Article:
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Countdown to the Solar Eclipse



Solar Eclipse Educator Resources

The upcoming total solar eclipse in North America, August 21, will provide a perfect, real-world teachable moment. No matter if your students are in elementary, middle school or high school, this rare celestial event is an opportunity for educators in all subjects areas including science, math, history, language arts, art and music to take their students' learning to a whole other level. 

We've provided a list of educator resources below by grade to help make the most of this event in your classroom. Some activities may also work nicely for all developmental and academic stages. Happy lesson planning! 

Eclipse phases in Toledo

Check out the phases of the partial eclipse from Toledo with this time-lapse animation. We may not be in the path of totality, but clearly it will be a spectacular sight. 


Video courtesy of timeanddate.com

Check it out!

Show your students the effects of UV rays and the importance of sunscreen in our latest Imagine It! segment on 13abc! 

Imagine It segment video

Elementary School 

Your students might not even understand what is actually happening in our solar system during a solar eclipse. You may not even understand it fully, and that's okay! Check out our WHAT IS A SOLAR ECLIPSE page to learn more. If you are looking for a simple demonstration to get your students' minds thinking, here are some interesting and valuable links. 

Eye safety

Preparing for the Eclipse: How to safely observe the sun with young children

Eclipses and Eye Safety

General eclipse info

Get Ready for the Great American Eclipse! 

Lesson plans/activities/content

Eclipses Across the Curriculum

Countdown to the Great American Eclipse 

Sun-Earth Day: Celebrate the Connection! 

Size Scales in Astronomy

NASA Eclipse Art Projects and Activities

Inexpensive Eclipse Activities - Adler Planetarium 

"Music of the Spheres" - Exploratorium 

Middle School 

Middle School students are savvy enough to have a grasp of the mechanics of what is happening during a solar eclipse, and three-dimensional science learning is the perfect tool for bringing the eclipse to life in the classroom. You will also find other valuable links for the classroom.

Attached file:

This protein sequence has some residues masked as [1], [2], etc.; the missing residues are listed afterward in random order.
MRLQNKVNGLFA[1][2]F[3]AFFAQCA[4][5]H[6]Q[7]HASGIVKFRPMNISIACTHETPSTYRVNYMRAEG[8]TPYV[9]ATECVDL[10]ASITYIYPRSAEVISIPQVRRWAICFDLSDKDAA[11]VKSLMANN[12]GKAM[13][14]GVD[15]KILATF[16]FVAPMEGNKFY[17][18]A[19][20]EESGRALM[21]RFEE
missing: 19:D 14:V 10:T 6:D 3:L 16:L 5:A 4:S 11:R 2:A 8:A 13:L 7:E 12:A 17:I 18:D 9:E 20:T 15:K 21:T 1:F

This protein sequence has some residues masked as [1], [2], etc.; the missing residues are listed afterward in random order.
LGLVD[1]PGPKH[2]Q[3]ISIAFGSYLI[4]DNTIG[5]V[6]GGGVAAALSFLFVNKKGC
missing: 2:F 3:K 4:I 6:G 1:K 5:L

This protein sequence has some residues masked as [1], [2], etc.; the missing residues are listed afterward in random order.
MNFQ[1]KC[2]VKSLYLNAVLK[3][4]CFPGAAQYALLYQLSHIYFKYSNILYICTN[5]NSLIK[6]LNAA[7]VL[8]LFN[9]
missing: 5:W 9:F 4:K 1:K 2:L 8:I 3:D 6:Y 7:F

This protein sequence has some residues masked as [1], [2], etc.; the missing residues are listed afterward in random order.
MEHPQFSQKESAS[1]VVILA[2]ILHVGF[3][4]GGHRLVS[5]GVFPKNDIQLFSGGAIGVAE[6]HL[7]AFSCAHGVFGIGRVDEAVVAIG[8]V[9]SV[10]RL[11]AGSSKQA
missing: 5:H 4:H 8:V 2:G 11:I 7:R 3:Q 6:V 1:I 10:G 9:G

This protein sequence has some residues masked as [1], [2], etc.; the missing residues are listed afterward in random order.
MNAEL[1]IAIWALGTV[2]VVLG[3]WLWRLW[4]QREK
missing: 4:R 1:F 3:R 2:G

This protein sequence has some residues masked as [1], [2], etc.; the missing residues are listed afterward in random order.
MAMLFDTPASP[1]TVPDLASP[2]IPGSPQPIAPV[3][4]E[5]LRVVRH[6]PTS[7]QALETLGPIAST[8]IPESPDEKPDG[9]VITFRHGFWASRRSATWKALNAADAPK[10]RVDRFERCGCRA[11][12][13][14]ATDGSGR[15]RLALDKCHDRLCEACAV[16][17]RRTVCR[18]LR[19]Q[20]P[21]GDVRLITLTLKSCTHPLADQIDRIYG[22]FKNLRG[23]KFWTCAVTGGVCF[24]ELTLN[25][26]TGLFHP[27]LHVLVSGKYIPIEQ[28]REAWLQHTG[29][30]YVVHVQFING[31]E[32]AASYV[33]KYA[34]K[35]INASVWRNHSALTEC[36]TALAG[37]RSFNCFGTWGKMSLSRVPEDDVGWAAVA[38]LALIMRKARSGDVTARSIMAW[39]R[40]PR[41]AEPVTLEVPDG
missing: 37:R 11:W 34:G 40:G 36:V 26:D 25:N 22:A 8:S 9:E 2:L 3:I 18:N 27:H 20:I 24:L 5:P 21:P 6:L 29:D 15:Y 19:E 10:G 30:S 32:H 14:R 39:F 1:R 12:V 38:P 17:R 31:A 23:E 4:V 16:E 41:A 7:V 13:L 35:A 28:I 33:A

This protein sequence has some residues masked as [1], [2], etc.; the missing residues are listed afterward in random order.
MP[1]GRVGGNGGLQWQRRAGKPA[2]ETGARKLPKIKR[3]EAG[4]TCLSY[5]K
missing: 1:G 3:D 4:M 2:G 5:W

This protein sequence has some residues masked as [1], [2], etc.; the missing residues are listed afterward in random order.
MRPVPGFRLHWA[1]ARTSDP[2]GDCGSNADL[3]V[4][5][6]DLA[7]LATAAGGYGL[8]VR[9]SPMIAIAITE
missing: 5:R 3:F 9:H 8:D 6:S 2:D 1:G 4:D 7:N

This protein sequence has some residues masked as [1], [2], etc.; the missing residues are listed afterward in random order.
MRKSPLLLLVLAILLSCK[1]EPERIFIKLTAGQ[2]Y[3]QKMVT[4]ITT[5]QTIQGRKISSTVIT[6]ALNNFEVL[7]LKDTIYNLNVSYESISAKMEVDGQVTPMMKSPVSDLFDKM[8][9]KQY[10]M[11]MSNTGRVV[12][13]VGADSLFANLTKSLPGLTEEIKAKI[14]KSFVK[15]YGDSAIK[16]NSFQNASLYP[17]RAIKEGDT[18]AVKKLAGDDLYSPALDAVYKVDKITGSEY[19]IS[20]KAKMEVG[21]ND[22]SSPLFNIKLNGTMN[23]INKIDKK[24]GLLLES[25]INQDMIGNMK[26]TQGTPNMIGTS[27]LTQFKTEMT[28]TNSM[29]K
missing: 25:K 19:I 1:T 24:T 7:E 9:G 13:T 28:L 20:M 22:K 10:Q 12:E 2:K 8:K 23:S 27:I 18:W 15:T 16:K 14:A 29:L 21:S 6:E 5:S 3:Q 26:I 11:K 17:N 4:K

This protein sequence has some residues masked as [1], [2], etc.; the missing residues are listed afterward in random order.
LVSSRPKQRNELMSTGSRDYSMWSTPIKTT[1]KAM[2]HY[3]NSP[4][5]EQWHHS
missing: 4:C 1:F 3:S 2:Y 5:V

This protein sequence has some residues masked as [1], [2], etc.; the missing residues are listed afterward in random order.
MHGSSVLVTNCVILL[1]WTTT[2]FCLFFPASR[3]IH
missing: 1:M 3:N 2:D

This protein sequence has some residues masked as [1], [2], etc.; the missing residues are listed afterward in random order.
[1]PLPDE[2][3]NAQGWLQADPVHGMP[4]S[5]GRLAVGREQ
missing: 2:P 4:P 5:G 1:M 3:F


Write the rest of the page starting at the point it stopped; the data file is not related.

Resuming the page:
Lesson plans/activities/content

The Solar Eclipse 2017: The Perfect Opportunity to Highlight 3-Dimensional Science Learning

Science teachers as community eclipse outreach agents

Exploring Lunar and Solar Eclipses Via a 3-D Modeling Design Task 

2-D/3-D Printable Pinhole Projectors - NASA

NASA Eclipse Art Projects 

"Music of the Spheres" - Exploratorium 

High School

For those of you teaching high school level math and science, NASA has released some math challenges that let students explore, latitude and longitude, quadratic formulas, rotation speeds, and tons more. It is really a great resource if you want to bring some relevant science pop culture to your classroom.

Lesson plans/activities/content

NASA Eclipse Math Challenges 

Total Eclipse Three-Dimensional Science Learning 

Become a Solar Eclipse Outreach Agent 

Modeling the Eclipse

"Music of the Spheres" - Exploratorium 

warning icon

As crazy-cool as it might seem to sit and stare at the sun with your bare eyeballs, it’s mostly crazy. Never directly view the sun through anything but a certified solar viewer or solar telescope.

Viewing the sun through binoculars, normal telescopes or bare eyes can lead to significant or permanent damage to your eyes.

For more information on how and why to protect your eyes during a solar eclipse, check out our safety tips.